My rating: 4 of 5 stars
Time taken to read - < 1 day
Pages - 205
Publisher - Bluebird
Source - Bought
Blurb from Goodreads
From Torey Hayden, the number one Sunday Times bestselling author of One Child comes The Invisible Girl, a deeply moving true account of a young teen with a troubling obsession and an extraordinary educational psychologist's sympathy and determination to help.
Eloise is a vibrant and charming young teen with a deeply caring nature, but she also struggles with a worrying delusion. She’s been moved from home to home, and her social workers have difficulty dealing with her habit of running away. After experiencing violence, neglect and sexual abuse from people she should have been able to trust, Eloise has developed complex behavioural needs. She struggles to separate fact from fiction, leading to confusion for the social workers trying to help her.
After Torey learns of Eloise's background she hopes that some gentle care and attention can help Eloise gain some sense of security in her life. Can Torey and the other social workers provide the loving attention that has so far been missing in Eloise's life, or will she run away from them too?
I have read a fair few on Hayden's books, if you haven't they are not for the faint hearted. They are true stories about some of the children she has helped over the course of her career. We usually meet the child through her telling of how they came to her. This is the story of Eloise who shows up uninvited into Torey's life. Torey finds out Eloise has some deep issues and gets the green light to help/work with her.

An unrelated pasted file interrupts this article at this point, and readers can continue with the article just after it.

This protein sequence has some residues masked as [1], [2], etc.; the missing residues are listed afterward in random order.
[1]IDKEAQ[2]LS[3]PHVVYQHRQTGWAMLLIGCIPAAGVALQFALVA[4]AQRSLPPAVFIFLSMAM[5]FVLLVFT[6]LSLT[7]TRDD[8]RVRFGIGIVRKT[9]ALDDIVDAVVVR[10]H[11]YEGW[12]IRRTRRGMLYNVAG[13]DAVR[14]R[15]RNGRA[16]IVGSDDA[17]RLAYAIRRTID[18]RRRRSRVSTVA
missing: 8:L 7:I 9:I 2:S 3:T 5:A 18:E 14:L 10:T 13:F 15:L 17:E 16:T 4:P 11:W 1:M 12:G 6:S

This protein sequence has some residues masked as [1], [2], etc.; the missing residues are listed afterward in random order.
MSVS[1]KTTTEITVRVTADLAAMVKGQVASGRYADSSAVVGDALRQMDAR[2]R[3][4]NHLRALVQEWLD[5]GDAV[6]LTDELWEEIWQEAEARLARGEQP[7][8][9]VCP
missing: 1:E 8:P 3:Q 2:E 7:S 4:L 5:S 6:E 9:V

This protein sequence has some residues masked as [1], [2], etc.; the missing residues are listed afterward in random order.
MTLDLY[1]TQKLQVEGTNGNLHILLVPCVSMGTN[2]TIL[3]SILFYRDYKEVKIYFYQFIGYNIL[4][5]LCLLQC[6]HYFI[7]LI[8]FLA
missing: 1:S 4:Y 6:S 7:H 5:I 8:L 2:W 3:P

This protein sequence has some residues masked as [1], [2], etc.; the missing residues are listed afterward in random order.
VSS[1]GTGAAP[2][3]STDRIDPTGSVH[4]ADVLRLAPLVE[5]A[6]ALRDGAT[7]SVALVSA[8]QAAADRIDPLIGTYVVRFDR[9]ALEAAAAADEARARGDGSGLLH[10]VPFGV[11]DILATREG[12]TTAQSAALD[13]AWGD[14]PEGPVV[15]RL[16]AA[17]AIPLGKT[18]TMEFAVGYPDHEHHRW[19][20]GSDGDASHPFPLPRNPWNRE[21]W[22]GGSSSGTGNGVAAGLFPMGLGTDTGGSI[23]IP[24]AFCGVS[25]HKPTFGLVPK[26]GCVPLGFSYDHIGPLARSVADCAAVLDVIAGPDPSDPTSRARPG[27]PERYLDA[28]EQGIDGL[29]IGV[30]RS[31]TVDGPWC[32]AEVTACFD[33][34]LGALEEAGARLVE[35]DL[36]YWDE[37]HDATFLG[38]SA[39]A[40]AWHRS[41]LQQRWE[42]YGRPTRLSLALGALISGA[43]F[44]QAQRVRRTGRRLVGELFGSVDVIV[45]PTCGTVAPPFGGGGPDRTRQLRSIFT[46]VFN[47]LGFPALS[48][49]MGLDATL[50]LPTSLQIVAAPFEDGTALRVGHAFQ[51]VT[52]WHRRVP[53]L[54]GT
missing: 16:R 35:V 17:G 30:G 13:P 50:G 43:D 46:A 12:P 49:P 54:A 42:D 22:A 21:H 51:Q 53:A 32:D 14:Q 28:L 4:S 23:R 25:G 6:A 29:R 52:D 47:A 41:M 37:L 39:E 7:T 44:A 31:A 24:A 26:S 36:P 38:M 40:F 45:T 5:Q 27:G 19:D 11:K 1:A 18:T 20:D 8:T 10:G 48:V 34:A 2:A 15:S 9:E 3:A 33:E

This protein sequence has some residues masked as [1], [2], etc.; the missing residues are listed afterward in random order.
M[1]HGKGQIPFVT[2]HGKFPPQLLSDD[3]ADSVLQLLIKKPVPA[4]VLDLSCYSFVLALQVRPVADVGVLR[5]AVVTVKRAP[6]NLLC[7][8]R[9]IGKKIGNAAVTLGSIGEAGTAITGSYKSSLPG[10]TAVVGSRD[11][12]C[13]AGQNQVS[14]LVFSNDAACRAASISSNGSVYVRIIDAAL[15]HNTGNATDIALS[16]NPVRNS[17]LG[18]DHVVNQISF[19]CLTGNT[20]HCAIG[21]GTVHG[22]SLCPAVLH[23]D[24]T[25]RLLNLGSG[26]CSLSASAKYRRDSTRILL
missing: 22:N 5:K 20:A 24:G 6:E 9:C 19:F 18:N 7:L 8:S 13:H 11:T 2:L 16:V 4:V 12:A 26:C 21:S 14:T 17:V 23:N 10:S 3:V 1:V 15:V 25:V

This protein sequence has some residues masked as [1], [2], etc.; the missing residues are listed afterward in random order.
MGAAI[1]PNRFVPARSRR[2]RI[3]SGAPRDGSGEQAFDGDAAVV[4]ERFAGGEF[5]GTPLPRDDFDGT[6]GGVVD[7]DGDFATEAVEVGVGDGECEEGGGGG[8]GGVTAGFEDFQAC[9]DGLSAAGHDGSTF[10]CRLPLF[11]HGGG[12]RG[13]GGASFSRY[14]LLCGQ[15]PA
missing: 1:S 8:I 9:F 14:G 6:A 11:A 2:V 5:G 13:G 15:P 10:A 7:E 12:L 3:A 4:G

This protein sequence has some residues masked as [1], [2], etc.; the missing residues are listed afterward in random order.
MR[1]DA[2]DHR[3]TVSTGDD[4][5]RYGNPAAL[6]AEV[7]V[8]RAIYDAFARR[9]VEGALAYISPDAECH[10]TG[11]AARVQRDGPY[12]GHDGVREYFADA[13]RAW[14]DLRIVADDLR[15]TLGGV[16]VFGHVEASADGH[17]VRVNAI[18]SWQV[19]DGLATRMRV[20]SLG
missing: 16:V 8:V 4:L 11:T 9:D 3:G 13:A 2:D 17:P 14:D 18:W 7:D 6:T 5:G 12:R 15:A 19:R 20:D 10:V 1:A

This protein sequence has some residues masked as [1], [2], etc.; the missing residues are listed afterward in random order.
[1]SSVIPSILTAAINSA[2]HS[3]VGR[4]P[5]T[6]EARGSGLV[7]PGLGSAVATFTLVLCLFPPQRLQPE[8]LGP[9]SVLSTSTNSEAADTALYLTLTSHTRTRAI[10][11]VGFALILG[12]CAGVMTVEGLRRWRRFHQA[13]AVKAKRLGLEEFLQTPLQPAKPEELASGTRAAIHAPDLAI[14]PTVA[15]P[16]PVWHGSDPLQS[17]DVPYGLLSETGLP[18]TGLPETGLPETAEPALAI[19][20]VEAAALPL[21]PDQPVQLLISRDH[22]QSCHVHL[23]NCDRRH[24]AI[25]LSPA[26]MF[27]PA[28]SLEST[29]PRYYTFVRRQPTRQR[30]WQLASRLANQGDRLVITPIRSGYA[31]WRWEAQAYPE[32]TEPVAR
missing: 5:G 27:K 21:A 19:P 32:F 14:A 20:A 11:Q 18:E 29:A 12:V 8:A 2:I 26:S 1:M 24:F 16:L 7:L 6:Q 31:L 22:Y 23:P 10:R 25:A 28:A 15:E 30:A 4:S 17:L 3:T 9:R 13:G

These books are quite often traumatic, we find out the abuse and trauma of the kid or kids Torey is to help. Eloise story is pretty tragic and shows how abuse and neglect has such a lasting impact even after they get the child out or away from what happened.
The techniques and approaches I think are so interesting, Hayden is clearly a remarkable human being and how she interacts with and has encounters with them are something that stays with you long after you put the book down.
The kids often have some horrific behaviours because of what they sustained/endured, it is not easy reading but not overly graphic compared to some of the books. Poor Eloise, you feel heart sorry for these kids who are so failed by those suppose to love and protect them. 4/5 for me this time, I have read a few of Hayden's books and will read the others as we come across them.